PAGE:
New challenges

So it was in December of 2009 that Paolo left the comfy confines of lifestyle and showbiz hosting for the terra incognita of hardcore current affairs in TV5, under the direction of Probe Productions alum Luchi Cruz-Valdez.

In any change of gears there’s a learning curve to be hurdled. Paolo surmises it took him approximately eight months to be comfortable in the reporter’s seat and earn his basic dues.

“They put me on-air right behind a news desk right away the first time,” he recalls. “And I was shaking in my boots! It felt totally wrong. If you come from that hosting style where you just memorize the lines and you put spice in it and not just rattle them off. In Survivor we didn’t have teleprompters, I just memorized the challenges, memorized the spiels, conducted the tribal council on the fly. But the news needs to be exact because you’re talking about facts.”

He narrates, “At a certain point I realized andami ko pang kailangan malaman beyond just the skills needed, or being able to read the news perfectly. So the only way to gain and earn the respect of my peers, which was the most important thing at that time, was to go out on field.”

Paolo on TV, in full-on reportorial mode, is like the athletic guy next door who did the home gym sell-a-visions trying his hand at being Vicky Vale. The results should have been awkward but Paolo’s dedication to polishing his skills has him attacking the news with gusto, and now has him enunciating “mamamahayag” without a hitch. Up close, Paolo’s like the jock who eschewed the easy way up and trudged his way through the books and the mental grind to find out that, hey, he actually liked all this learning and could he have more, please?

To hear him talk about it, he’s particularly proud of his move to TV5 as a third option that thrust him into a subculture that valued earning stripes and discourse over instant celebrity and obfuscating glitz. The athlete-turned-host got way more than he bargained for, but he liked it just fine. He just said, “Bring it on.”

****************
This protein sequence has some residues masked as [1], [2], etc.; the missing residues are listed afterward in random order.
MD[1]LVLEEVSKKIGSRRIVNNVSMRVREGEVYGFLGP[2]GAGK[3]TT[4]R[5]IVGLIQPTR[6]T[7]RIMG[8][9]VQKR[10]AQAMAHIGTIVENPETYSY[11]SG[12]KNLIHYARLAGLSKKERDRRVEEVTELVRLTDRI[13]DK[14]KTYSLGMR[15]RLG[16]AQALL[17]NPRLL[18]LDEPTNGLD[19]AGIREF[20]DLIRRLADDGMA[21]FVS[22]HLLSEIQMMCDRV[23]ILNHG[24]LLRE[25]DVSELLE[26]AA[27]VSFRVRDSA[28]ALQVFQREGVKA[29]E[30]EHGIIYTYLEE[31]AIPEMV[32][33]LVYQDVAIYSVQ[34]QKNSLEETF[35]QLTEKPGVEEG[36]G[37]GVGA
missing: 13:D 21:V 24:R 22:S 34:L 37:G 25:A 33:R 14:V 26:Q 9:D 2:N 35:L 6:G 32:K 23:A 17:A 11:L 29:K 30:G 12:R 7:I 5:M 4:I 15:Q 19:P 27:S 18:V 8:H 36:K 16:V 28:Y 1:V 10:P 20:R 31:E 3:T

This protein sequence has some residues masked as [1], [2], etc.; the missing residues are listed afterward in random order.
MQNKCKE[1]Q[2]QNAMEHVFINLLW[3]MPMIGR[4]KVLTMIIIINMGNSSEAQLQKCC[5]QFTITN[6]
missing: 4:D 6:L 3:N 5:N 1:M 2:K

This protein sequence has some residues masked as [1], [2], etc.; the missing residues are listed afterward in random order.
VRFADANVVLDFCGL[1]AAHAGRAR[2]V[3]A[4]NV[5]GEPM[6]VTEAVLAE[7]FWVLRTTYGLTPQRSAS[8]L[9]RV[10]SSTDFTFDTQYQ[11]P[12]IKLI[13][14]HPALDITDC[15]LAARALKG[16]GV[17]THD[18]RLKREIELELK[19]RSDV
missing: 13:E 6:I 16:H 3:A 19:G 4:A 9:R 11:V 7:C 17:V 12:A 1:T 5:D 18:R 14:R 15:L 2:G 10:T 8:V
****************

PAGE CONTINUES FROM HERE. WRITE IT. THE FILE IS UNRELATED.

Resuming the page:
Busy on-air career

People would say and have said the worst things about a lifestyle host and actor suddenly being fielded into the newsroom. But Paolo went on to cover stories in the ARMM, in Maguindanao and in Basilan. What he considers his baptism of fire though was in March of 2011, in the aftermath of the Japan earthquake. He and a skeleton crew were at the capital and on location in some of the worst disaster-affected areas of Japan for five days as foreign correspondents.

“We were really on our own,” he recalls. “We had a seven-hour snow storm, there’s no more food, no more water. That was fantastic for me! I realized I could do this job.”

The Japan earthquake coverage eventually won a Catholic Mass Media Award. “It was an acknowledgement, a recognition that, yes, kaya mong maging mamamahayag. When you come from an environment like [lifestyle hosting] and then you’re thrust into another that has its own rules, its own culture and its own traditions, you will definitely encounter some resistance. Kapag may pumipigil, that’s what really forces us to become better at what we do.”

Find out more about Paolo’s journey and transformation—grab a copy of HealthToday’s October issue from newsstands and bookstores.